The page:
PublishedOctober 20, 1997

CCIA: Justice Contempt Action Against Microsoft is Justified and Necessary

(Washington, DC) — The Computer & Communications Industry Association (CCIA) applauds the U. S. Justice Department for identifying anti-competitive practices within the computer and communications industry and taking steps to end some of them. In this case, Justice has targeted Microsoft for requiring personal computer manufacturers to license and distribute its Internet browser, Internet Explorer — along with Microsoft’s operating system, Windows 95.

“We agree with Justice that by forcing its browser to be combined with its dominant operating system, Microsoft could unfairly undermine the ability of companies with competing products to gain position in the browser market,” said Ed Black, CCIA President. “While consumers may still use competing browsers on Windows, this practice seems designed to leverage the dominance of Microsoft’s operating system — which is installed on more than 80 percent of our PCs — and choke off competition in the browser market.”

CCIA has a long history of advocating vigorous antitrust enforcement in the computer and communications industry because we believe that the key to the growth and success of our industry has been a firm foundation in competition and innovation. In view of Microsoft’s dominance and their apparent strategy to use that power to enter other arenas, it is appropriate to keep Microsoft under a microscope. Their mere presence can deter new entrants in a competitive field and can undermine capital investments in rival products.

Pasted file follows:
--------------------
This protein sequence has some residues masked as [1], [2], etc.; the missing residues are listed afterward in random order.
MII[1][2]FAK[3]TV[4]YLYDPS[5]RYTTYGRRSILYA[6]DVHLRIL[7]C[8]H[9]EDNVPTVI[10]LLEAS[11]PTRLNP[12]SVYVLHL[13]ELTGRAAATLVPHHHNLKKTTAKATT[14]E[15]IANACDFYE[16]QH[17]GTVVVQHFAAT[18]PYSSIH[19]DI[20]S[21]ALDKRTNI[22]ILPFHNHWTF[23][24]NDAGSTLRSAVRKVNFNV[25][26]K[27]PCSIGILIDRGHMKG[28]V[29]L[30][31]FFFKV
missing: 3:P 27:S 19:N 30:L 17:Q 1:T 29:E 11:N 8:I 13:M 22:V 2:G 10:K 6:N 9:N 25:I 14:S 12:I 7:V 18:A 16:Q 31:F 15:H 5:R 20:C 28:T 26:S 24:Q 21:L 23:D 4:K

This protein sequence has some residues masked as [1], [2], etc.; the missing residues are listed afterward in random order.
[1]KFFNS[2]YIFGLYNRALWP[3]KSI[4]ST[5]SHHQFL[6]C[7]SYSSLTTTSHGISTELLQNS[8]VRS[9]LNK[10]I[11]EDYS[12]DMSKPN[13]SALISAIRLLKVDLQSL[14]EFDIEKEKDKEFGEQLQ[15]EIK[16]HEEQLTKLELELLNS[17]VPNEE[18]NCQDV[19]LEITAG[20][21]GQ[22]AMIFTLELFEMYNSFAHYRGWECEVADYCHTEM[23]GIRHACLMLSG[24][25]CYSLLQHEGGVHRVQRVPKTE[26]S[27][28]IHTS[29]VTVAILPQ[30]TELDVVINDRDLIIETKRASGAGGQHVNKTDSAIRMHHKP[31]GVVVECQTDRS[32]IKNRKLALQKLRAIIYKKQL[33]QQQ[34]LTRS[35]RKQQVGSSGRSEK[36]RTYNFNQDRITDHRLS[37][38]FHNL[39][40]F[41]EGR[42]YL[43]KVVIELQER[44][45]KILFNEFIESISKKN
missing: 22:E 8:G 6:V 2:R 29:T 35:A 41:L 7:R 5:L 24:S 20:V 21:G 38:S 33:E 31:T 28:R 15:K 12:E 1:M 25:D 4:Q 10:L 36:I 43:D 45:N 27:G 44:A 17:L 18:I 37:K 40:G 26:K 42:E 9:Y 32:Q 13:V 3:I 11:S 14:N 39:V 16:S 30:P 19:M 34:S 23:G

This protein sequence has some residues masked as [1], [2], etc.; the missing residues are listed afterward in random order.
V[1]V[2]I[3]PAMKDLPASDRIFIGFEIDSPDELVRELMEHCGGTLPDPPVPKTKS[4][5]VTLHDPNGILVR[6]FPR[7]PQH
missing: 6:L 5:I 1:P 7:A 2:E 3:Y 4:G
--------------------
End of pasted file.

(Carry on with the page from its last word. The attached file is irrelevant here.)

“Our position should not be viewed as attempt to favor Netscape — or an attempt to diminish Microsoft’s interests in the browser market,” Black continued. “Rather, we believe this to be an appropriate position for our government to take to prevent Microsoft from improperly expanding its monopoly power even further, from computers to the Internet.”

CCIA is an association of computer and communications industry firms, as represented by their most senior executives. Small, medium and large in size, these companies represent a broad, cross-section of the industry, employing over a half million workers and generating annual revenues beyond 200 billion dollars. The association promotes open, barrier-free competition in the offering of computer and communications products and services worldwide.

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